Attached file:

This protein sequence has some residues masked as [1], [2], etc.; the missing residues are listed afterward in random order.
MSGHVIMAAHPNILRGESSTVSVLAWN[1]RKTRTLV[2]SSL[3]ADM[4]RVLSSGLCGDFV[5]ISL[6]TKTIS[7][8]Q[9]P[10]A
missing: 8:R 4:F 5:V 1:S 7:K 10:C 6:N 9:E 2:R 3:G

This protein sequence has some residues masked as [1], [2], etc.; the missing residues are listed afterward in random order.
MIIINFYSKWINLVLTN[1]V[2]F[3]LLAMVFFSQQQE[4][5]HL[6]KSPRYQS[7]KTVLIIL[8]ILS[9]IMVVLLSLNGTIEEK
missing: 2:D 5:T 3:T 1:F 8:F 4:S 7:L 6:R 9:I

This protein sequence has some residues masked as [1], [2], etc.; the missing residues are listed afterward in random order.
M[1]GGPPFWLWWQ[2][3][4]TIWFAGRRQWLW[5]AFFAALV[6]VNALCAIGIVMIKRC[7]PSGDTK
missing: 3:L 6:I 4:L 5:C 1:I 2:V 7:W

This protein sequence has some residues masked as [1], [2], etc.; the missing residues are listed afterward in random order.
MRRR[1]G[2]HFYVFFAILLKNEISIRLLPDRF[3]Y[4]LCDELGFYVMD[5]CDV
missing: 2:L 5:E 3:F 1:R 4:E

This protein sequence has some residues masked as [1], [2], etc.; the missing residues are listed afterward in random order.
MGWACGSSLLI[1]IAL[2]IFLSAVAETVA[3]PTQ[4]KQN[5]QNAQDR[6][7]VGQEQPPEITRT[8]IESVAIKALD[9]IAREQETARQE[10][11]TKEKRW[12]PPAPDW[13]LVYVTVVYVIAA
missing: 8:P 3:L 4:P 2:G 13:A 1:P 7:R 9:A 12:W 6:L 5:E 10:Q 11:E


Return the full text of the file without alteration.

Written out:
This protein sequence has some residues masked as [1], [2], etc.; the missing residues are listed afterward in random order.
MSGHVIMAAHPNILRGESSTVSVLAWN[1]RKTRTLV[2]SSL[3]ADM[4]RVLSSGLCGDFV[5]ISL[6]TKTIS[7][8]Q[9]P[10]A
missing: 8:R 4:F 5:V 1:S 7:K 10:C 6:N 9:E 2:R 3:G

This protein sequence has some residues masked as [1], [2], etc.; the missing residues are listed afterward in random order.
MIIINFYSKWINLVLTN[1]V[2]F[3]LLAMVFFSQQQE[4][5]HL[6]KSPRYQS[7]KTVLIIL[8]ILS[9]IMVVLLSLNGTIEEK
missing: 2:D 5:T 3:T 1:F 8:F 4:S 7:L 6:R 9:I

This protein sequence has some residues masked as [1], [2], etc.; the missing residues are listed afterward in random order.
M[1]GGPPFWLWWQ[2][3][4]TIWFAGRRQWLW[5]AFFAALV[6]VNALCAIGIVMIKRC[7]PSGDTK
missing: 3:L 6:I 4:L 5:C 1:I 2:V 7:W

This protein sequence has some residues masked as [1], [2], etc.; the missing residues are listed afterward in random order.
MRRR[1]G[2]HFYVFFAILLKNEISIRLLPDRF[3]Y[4]LCDELGFYVMD[5]CDV
missing: 2:L 5:E 3:F 1:R 4:E

This protein sequence has some residues masked as [1], [2], etc.; the missing residues are listed afterward in random order.
MGWACGSSLLI[1]IAL[2]IFLSAVAETVA[3]PTQ[4]KQN[5]QNAQDR[6][7]VGQEQPPEITRT[8]IESVAIKALD[9]IAREQETARQE[10][11]TKEKRW[12]PPAPDW[13]LVYVTVVYVIAA
missing: 8:P 3:L 4:P 2:G 13:A 1:P 7:R 9:A 12:W 6:L 5:E 10:Q 11:E